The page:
19 November 2009

No Grace for Web Applications

I have recently received a number of inquiries regarding patent protection for web applications. Unfortunately most have already made their web sites public. Those with a "dangerous" level of understanding believed that it was safe to do so because details of the software were not made available. Those with an even more dangerous level of understanding believed that they could make use of the grace period.

Secret use

Section 18 of our Patents Act governs "secret use". In short, an invention is patentable if, inter alia, it has not been secretly used in the patent area before the first application for a patent covering the invention is filed.

But what is "secret use"? Azuko Pty Ltd v Old Digger Pty Ltd [2001] FCA 1079 contains an excellent discussion on the meaning of "use". In Heerey J's opinion, the term "use" refers to the exercise of any of the rights which would be conferred by a patent for the invention in question. Section 13(1) of the Act does use the word "exploit". But his honour said that the choice of "exploit" instead of "use" would hold little weight if the meaning was otherwise clear. As he set out: "The definition of "exploit" in the present Act is not exhaustive; it "includes" the matters specified. In the case of a product, those matters amount to twenty different alternatives, one of which is "use".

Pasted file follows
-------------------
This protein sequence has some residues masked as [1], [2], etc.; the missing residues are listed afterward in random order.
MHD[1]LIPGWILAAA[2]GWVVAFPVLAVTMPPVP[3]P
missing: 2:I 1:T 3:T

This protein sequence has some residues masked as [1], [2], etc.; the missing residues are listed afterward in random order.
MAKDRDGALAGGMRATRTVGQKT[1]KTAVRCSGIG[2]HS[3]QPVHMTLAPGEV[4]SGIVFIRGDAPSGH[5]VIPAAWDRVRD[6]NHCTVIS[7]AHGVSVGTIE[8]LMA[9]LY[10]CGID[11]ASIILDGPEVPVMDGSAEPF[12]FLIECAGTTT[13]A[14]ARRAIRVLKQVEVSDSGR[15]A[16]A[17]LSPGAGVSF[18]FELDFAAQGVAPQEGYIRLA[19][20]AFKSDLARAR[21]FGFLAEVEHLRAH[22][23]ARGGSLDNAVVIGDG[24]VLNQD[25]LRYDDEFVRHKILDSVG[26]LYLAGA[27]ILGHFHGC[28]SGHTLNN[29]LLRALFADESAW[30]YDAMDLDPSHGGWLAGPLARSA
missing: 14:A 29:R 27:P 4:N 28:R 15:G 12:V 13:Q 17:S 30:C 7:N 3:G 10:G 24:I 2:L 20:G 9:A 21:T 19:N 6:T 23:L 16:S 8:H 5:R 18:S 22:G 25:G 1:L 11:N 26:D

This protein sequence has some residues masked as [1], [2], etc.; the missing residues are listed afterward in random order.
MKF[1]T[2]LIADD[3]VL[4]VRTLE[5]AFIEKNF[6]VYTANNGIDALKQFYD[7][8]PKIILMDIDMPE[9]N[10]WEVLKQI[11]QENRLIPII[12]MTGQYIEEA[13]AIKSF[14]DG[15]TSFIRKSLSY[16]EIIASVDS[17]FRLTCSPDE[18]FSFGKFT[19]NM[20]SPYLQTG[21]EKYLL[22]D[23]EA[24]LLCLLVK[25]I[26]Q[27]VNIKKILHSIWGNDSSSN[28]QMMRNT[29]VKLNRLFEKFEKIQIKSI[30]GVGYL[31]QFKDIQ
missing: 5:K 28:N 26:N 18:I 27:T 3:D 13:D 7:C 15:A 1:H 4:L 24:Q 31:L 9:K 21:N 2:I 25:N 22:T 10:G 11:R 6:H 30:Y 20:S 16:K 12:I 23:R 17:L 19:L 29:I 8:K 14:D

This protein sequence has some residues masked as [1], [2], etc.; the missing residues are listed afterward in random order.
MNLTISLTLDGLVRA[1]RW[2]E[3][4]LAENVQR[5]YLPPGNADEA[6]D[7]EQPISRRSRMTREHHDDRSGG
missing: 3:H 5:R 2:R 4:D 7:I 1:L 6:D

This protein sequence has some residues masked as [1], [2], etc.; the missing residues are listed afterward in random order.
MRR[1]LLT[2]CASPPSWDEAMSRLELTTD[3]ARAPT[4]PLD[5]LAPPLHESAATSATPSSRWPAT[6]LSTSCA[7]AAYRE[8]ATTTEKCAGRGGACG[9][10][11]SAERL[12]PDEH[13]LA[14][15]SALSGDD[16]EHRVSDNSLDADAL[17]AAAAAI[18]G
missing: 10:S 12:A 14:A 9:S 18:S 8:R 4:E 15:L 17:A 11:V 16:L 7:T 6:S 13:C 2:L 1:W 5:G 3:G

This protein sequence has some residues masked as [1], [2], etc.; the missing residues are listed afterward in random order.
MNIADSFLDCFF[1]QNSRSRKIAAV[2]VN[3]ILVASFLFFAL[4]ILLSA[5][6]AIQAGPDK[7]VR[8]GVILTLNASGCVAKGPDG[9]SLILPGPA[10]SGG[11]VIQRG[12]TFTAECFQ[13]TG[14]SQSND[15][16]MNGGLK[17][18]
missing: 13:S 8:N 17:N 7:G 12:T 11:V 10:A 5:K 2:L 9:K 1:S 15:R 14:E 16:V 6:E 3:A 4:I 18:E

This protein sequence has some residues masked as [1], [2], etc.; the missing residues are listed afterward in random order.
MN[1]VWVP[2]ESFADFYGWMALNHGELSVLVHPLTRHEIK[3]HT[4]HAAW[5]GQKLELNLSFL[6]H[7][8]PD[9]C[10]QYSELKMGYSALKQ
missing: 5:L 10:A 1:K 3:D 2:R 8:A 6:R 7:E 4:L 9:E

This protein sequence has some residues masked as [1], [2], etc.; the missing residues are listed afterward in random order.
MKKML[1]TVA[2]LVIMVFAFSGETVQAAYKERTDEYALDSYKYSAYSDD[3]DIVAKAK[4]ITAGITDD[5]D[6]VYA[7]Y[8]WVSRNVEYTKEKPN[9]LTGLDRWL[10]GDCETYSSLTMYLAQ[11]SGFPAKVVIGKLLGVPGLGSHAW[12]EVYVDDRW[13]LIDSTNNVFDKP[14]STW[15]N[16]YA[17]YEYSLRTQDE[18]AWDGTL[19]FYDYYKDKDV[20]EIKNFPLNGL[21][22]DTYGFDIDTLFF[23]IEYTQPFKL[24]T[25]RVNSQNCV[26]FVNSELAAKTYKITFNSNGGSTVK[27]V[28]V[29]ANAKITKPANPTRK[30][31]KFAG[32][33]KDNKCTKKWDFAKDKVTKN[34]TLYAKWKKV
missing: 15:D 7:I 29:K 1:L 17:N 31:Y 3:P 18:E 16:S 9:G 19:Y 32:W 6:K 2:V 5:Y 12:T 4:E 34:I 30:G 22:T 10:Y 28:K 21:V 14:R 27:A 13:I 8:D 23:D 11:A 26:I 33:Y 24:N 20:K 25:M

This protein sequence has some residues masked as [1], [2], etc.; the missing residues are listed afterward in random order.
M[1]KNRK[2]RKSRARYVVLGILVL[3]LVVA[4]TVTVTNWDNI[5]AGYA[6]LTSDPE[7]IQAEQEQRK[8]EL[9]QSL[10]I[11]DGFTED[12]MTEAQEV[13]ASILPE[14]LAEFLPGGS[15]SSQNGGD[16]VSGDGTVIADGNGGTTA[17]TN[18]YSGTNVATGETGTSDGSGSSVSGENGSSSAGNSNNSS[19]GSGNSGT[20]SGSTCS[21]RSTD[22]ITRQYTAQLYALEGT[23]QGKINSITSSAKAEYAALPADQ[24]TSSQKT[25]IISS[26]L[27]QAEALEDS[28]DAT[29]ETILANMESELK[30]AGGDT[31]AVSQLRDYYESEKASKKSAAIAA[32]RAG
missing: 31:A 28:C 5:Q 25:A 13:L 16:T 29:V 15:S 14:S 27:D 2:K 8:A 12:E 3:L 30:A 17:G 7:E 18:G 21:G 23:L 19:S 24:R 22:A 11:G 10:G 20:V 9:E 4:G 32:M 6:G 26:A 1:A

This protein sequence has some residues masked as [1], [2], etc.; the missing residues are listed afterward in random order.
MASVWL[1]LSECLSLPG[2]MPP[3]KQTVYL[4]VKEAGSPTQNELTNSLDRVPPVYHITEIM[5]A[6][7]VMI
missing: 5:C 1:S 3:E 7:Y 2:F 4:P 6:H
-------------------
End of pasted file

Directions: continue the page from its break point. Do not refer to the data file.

Heerey J. made reference to the Sargent Committee Report (1931) in which it is set out that the prior secret user "... should invalidate any patent subsequently granted, since patentees might otherwise postpone indefinitely the communication of their inventions to the public, and might in practice obtain a monopoly not only for the ordinary period of 16 years under the Statute but also for any prior period during which they had contrived to retain the secret of their inventions."

The "monopoly" referred to is the monopoly to enjoy the exclusive rights which a patent confers. There is a natural symmetry between what patentees can do with the invention after grant and what they could do secretly before grant, were it not for the doctrine of prior secret use.